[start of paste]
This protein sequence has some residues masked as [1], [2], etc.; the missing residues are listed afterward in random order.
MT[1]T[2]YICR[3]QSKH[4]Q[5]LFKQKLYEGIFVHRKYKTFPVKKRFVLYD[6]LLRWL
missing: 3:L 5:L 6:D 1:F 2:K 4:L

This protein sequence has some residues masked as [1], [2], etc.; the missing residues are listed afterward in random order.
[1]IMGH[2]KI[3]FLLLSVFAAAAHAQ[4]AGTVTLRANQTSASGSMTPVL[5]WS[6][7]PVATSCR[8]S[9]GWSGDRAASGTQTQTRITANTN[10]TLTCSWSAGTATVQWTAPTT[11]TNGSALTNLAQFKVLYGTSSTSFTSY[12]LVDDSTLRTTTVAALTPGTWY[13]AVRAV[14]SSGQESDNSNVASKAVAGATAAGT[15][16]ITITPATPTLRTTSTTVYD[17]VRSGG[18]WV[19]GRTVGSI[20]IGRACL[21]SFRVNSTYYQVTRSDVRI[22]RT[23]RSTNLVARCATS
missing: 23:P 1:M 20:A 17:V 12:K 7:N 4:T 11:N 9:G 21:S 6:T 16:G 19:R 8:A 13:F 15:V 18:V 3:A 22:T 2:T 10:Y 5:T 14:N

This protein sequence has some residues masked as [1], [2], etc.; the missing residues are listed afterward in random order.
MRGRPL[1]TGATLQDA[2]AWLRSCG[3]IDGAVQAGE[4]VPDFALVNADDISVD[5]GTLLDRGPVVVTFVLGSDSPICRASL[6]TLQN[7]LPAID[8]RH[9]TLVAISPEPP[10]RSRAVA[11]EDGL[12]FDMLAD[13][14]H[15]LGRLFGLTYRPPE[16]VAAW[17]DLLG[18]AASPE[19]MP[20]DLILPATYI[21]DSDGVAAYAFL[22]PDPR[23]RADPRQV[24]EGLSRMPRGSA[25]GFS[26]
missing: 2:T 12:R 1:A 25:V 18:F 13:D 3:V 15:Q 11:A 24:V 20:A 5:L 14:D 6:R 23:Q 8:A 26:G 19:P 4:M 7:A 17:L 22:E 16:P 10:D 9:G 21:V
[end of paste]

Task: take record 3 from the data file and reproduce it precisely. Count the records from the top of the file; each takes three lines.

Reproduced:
This protein sequence has some residues masked as [1], [2], etc.; the missing residues are listed afterward in random order.
MRGRPL[1]TGATLQDA[2]AWLRSCG[3]IDGAVQAGE[4]VPDFALVNADDISVD[5]GTLLDRGPVVVTFVLGSDSPICRASL[6]TLQN[7]LPAID[8]RH[9]TLVAISPEPP[10]RSRAVA[11]EDGL[12]FDMLAD[13][14]H[15]LGRLFGLTYRPPE[16]VAAW[17]DLLG[18]AASPE[19]MP[20]DLILPATYI[21]DSDGVAAYAFL[22]PDPR[23]RADPRQV[24]EGLSRMPRGSA[25]GFS[26]
missing: 2:T 12:R 1:A 25:V 18:F 13:D 3:V 15:Q 11:A 24:V 20:A 5:L 14:D 6:R 23:Q 8:A 26:G 19:P 4:M 7:A 17:L 22:E 16:P 10:D 9:G 21:V